The date on this letter first appeared to say “29 Jul/01” but the context of the text makes it obvious that the date should read as “29 Jan/01”
Charles Logie wrote letters to his youngest daughter, Beatrice, every week while she lived in the Salt Lake City area. Beatrice was a school teacher and her most recent contract was in the city. She came from the small town of American Fork and life in Salt Lake was the first opportunity she’d had to meet a selection of unmarried young men.
Her parents were devout Mormons, who had experienced more untoward events in their lives than all but a small percentage of the world populace would ever encounter. Beatrice’s most recent letter informed her parents that she’d found a young man that she was considering for marriage. He did not belong to any church and lived a semi-migratory lifestyle. The news was extremely unsettling to her parents. Two of her older sisters had married men who were also not of the Mormon faith and their irreverent lifestyles were a constant source of discomfort to the Logie’s.
Unfortunately, their concern was proven accurate all too soon. Within a few years of marriage, Beatrice divorced her husband, who, according to the divorce filing, was a habitual drunk who failed to provide any support for her.
Charles and Rosa Logie’s high hopes for the success and welfare of their youngest daughter would be dashed if Beatrice continued with her romance.
We enter their emotional world with Charles plain spoke words to Beatrice:
American Fork Jany 29/01 (1901)
We received your letter this morning & are pleased to hear that you are enjoying good health. Your communication has put us in a peculiar situation, you must realize, that we can not know any thing about this man that you speak of & consequently our council would be for you to take time to find out something of his antecedents & what kind of a family he belongs to. It is not well to jump at conclusions in choosing a partner for life. People should take time & be well acquainted with each other before making a choice which is to make or mar your future happiness. Of course we would greatly prefer that you should unite your self with some good member of our church.
Your sisters have all married to please themselves which has caused us much regret for there is a life after this & I fear neither of our sons-in-law give a passing thought to any hereafter. You say that this man is willing to join our church. That is a good recommendation if he does so for a pure motive.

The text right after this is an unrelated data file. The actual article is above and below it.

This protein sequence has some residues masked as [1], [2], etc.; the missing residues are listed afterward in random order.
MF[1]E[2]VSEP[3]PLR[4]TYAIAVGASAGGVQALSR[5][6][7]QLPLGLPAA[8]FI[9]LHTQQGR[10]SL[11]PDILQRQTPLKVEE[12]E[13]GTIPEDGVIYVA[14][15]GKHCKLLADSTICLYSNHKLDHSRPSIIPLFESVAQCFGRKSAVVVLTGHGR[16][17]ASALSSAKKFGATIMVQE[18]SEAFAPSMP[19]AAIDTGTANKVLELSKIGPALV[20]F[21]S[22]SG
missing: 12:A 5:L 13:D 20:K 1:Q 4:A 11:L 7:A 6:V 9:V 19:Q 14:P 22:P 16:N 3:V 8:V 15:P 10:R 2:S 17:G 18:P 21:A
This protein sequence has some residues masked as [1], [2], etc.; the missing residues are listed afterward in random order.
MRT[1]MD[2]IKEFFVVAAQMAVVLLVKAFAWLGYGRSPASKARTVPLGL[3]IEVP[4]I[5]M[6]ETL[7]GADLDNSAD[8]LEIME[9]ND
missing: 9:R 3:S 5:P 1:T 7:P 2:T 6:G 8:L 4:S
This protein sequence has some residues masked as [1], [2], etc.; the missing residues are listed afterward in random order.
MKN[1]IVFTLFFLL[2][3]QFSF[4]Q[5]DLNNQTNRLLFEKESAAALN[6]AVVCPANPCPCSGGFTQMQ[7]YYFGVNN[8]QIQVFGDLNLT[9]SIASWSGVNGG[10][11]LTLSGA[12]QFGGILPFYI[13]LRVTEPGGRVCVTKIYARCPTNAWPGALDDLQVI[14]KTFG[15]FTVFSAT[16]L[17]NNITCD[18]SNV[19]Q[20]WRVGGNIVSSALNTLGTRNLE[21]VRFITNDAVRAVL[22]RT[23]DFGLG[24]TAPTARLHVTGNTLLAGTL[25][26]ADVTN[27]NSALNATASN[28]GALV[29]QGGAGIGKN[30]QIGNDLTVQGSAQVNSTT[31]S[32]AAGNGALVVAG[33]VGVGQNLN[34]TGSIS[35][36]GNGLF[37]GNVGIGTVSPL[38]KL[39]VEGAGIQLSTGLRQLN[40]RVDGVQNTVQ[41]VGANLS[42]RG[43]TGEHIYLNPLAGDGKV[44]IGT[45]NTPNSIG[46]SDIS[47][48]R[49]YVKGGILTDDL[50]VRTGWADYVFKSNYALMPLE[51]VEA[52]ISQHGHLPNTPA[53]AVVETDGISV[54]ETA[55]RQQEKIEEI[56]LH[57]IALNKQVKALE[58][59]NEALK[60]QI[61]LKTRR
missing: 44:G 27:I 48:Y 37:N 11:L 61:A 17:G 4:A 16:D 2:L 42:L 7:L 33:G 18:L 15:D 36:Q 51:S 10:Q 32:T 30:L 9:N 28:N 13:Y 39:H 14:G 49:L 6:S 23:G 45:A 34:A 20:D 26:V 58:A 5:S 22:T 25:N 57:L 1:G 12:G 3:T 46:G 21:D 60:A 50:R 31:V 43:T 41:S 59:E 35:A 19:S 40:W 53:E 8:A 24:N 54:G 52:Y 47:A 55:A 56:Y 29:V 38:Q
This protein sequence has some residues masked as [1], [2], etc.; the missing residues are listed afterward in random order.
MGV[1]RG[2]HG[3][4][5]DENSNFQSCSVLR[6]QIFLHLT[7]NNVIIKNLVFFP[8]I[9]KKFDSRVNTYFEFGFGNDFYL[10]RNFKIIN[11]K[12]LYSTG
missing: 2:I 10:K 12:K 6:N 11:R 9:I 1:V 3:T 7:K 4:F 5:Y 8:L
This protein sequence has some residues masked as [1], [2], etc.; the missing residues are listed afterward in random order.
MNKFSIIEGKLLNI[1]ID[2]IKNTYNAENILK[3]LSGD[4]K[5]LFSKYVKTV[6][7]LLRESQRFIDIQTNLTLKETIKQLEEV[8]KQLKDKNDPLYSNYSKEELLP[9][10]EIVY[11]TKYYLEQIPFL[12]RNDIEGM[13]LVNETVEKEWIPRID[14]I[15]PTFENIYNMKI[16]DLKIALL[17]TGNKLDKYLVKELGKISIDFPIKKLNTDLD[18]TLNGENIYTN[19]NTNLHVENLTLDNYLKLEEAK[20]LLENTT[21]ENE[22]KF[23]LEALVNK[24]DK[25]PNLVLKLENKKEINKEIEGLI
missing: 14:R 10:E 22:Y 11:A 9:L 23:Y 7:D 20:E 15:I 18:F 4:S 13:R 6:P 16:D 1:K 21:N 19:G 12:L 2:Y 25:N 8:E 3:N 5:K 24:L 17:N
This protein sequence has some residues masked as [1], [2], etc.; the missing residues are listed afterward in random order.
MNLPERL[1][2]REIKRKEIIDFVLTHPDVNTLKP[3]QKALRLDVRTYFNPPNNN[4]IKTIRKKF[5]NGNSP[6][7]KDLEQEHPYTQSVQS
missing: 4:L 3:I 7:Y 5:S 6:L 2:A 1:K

I don't want to be considered unkind in my remarks for what I say to you is for your welfare & I consider it my duty to talk plain to you on such an important matter. Probably I have said enough on the subject at this time but I still think it will be a good thing & not be in too great a hurry to leave the old folks.
Mother says she will send your waist & the belt through the P. Office tomorrow & she hopes you will have a good time. Mother says to try & please the trustees so that they will give you a good recommend. If you should ever need one Walter is trying to enjoy himself while he is home. He says that he don't expect to stay long. Do you think you will be able to give us a call on Washington's birthday?
There is going to be an Old folks day at our place tomorrow & we are invited. Mother says do you have far to walk to school now? Mother is sorry to hear of Mrs. Davidson's death. There is some talk of letting all the children go to schools in the morning. Our trustees are behind the times. They are afraid of the health board.
Don't know of any thing Strange… will now close happy to say we are well & hope this will find you the same
our Kind love to you & remain your
Affect Father Chas Logie
Write Again Soon
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